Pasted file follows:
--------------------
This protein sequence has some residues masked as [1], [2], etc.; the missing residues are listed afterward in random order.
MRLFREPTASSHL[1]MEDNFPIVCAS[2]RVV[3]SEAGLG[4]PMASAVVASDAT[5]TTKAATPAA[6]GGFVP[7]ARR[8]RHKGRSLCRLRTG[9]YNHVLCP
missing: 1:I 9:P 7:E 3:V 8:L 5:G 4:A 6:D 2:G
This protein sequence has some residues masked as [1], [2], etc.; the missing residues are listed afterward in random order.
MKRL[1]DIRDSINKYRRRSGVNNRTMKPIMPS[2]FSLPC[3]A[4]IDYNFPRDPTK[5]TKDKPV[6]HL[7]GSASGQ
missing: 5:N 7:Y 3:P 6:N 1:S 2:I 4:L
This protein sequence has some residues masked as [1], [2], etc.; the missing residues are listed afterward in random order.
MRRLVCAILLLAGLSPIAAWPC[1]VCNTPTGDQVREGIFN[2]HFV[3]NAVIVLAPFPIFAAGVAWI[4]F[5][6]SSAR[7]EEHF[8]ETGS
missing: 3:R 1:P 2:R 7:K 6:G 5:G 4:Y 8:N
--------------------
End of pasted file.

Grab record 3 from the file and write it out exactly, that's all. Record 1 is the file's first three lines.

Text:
This protein sequence has some residues masked as [1], [2], etc.; the missing residues are listed afterward in random order.
MRRLVCAILLLAGLSPIAAWPC[1]VCNTPTGDQVREGIFN[2]HFV[3]NAVIVLAPFPIFAAGVAWI[4]F[5][6]SSAR[7]EEHF[8]ETGS
missing: 3:R 1:P 2:R 7:K 6:G 5:G 4:Y 8:N